Why TV Everywhere Still Struggles
TORONTO -- More than four years after the TV Everywhere concept was first introduced, multiscreen video is still scrambling to find a large audience and its financial footing, according to a group of pay-TV, online, and consumer electronics executives.
Speaking at a CTAM Canada Broadcasters forum here this week, the five executives agreed that most, if not all, TV Everywhere ventures have not exactly taken off yet. Instead, they said, multiscreen video is mainly still a promising idea that has yet to realize its potential. They cited a wide variety of reasons, ranging from early technical glitches to a lack of content rights to a reluctance to shift business models.
While the initial technical problems have largely been resolved, other major hurdles are still there, said Eric Bruno, vice president of video product management for Rogers Communications Inc. (Toronto: RCI). In particular, he pointed to the pay-TV industry's oft-frustrating efforts to secure multiscreen and out-of-home viewing rights to content from many programmers.
"It's difficult enough to explain [the content rights problem] to our own executives," never mind to consumers, said Bruno, who previously helped develop Verizon Communications Inc. (NYSE: VZ)'s FiOS TV service and multiscreen video offerings. "We've got to get the rights to make sense."
In addition, Bruno said, traditional pay-TV providers don't seem to have the "imagination" and "experience" to craft multiscreen features and apps as quickly as the market now demands. Such a fast pace of innovation, while common in Silicon Valley, is "new to a lot of folks trying to do it," he noted.
TV Everywhere ventures also haven't taken off yet because service and content providers have been reluctant to tinker with what has long been "a successful ecosystem" for both video programmers and distributors, said Sean Fernie, senior director of online content and business development for Shaw Communications Inc. He said the big question that must be answered how is "how far do we push that change?"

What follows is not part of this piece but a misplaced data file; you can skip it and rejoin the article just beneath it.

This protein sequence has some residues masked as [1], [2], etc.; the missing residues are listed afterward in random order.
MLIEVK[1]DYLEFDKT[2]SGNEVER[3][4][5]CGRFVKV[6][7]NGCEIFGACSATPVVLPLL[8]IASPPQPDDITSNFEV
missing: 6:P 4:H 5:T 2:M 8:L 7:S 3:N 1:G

Fernie also argued that multiscreen video hasn't scored big yet because most consumers don't know what it is or understand its benefits. As a result, he called on the pay-TV industry to do a much better job of educating consumers about TV Everywhere and marketing the concept.
Rather than really engage consumers with multiscreen, both broadcasters and distributors have devoted "a lot of energy to protecting their business models," said Cassey Tan, senior manager of content and convergence for LG Electronics Inc. (London: LGLD; Korea: 6657.KS) . But, he noted, LG's partners are finally beginning to focus on meeting consumers' desires. "Learning early is better than learning later," he noted.
Glenn Purkis, category manager for Xbox Live Canada, warned service and content providers that they could get left in the dust if they don't work out such tricky issues as content licensing for multiscreen viewing. Noting that a number of large global players are now offering "hyper-niche content" over the Internet, he stressed that traditional service providers no longer enjoy a monopoly on quality video programming. "If it's not done by this industry, they [consumers] will find different ways" to access the content they want," he said.
Jeremy Butteriss, director of strategic partnerships for Google Canada, said the younger consumers (35 years old and under) that his company studies are turning to other video screens because traditional TV isn't meeting their desire to "lean in, share, and contribute." He noted that 85% of these younger consumers use social media every day and that "they switch devices or platforms 27 times an hour" in their desire to "share and contribute" to the ecosystem. "They have ADD," he noted, only half-jokingly.
Yet the experts still held out hope for brighter days ahead for TV Everywhere. For one thing, they are counting on the development of more seamless authentication systems to make it easier for subscribers to log onto multiple screens. For another, they are counting on programmers and distributors to work out their differences over content rights.
"I think it's still very early days for us," Fernie said. "It's evolving quickly."
— Alan Breznick, Cable/Video Practice Leader, Light Reading